We’ve all heard that “money is the route of all evil.” Although that can be true in some respects, money is not always an evil thing. In recent years, psychological research surrounding money shows how money may negatively affect someone’s psychology.
More money equals less empathy
Psychologists have found that individuals of low socio economics status had better abilities to read facial expressions of others. Facial expressions are a gate way to emotions and so being able to read them is a marker of recognising empathy. Those in higher socio economic status are not able to do this as readily.
Fun fact: The same effect was seen within a game of monopoly. The player with more money behaved arrogantly, displayed taunting behaviour and moved their pieces loudly.
Wealth links to addiction
Although there is a strong link with lower-socio economic status and addiction, the same trend is visible in the higher end of the economic spectrum. The reason for this isn’t that more money equals enables the purchasing of alcohol, but rather those on the higher end of the socioeconomic spectrum are more vulnerable to substance abuse issues due to the high-pressure society they live in. More specifically, children of rich people are subject to constant demands form their families and environment to do specific things. This usually causes them to internalise their problems and as a result they abuse alcohol as a way of gaining relief and to ‘drink away their problems’.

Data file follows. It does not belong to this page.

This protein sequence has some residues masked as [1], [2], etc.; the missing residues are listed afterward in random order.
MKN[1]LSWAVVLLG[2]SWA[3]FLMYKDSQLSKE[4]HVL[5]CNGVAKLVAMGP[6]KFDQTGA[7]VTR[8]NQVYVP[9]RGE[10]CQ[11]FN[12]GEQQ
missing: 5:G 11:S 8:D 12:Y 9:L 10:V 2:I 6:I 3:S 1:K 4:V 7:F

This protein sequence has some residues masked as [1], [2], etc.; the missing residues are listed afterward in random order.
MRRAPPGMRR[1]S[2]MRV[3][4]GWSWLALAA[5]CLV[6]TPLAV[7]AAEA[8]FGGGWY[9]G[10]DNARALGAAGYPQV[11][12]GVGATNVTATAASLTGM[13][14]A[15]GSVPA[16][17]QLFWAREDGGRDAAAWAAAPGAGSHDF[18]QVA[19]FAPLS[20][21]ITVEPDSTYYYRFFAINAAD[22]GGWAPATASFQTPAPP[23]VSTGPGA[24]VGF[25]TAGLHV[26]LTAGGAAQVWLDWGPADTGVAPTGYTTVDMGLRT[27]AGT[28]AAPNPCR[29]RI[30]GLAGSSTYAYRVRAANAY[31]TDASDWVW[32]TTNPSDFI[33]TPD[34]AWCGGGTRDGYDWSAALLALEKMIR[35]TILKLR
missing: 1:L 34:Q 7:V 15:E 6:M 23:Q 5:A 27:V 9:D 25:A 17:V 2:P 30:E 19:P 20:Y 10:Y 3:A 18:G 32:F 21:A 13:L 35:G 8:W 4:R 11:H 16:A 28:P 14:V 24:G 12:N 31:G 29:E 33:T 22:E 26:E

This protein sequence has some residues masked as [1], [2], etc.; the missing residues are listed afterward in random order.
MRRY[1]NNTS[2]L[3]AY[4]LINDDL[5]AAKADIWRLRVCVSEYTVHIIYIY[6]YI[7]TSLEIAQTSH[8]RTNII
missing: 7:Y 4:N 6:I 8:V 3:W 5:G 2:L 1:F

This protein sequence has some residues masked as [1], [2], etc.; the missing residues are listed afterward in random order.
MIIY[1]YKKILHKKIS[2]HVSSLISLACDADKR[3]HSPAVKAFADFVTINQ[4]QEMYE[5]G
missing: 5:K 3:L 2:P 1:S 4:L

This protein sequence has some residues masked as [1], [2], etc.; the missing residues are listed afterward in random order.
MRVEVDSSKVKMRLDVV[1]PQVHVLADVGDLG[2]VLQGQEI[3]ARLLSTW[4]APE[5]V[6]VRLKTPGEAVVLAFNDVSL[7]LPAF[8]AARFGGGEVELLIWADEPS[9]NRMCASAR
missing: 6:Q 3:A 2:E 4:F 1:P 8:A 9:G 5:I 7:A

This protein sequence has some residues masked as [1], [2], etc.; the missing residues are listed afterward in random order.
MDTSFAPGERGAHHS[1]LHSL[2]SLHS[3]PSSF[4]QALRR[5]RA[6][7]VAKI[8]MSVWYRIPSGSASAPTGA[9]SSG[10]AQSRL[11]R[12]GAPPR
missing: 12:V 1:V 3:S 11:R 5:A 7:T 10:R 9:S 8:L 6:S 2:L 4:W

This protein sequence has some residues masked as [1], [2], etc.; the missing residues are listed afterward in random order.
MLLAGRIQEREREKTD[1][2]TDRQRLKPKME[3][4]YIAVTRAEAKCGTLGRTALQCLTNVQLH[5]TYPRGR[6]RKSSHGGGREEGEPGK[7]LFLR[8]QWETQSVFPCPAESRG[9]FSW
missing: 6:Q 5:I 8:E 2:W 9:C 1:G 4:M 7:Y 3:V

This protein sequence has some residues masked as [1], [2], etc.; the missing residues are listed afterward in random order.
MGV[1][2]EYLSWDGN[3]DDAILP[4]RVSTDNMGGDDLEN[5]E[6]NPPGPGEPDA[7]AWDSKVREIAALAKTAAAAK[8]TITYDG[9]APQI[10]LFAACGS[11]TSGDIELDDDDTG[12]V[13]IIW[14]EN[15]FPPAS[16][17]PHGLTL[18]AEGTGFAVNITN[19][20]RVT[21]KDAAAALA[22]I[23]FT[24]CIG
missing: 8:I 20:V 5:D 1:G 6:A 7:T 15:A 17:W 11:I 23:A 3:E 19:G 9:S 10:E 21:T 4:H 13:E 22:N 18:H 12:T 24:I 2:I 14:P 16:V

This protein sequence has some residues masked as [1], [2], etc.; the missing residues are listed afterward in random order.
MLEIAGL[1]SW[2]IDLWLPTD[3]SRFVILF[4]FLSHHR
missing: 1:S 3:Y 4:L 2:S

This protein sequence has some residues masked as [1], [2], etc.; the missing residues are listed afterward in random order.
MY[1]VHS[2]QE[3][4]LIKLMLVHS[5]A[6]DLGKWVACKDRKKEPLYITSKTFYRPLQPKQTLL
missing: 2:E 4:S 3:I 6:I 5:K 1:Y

Fun fact: Rich adults out drink adults of the lower economic strata by over 27%
Money can’t buy happiness or love
Money can provide momentary bursts of happiness or pleasure, but in the long run, the happiness and excitement dwindles away. I’m not saying that money can’t make you happy. Money provides us with means to pay for necessities allowing us to live a fulfilling lifestyle, but no direct correlation has been found between one’s income and happiness. Studies have shown that people in poorer parts of the world are equally happy, if not happier than those with higher incomes. One possible reason for this is that poorer people don’t over indulge in materialistic goods.
Price affects perception
Have a super bad headache? Buy the expensive brand of painkillers instead of the cheaper ones. Studies show that if the medicine is more expensive, you will believe it will work better and faster, despite both the cheap and expensive medicine having the same exact ingredients in it.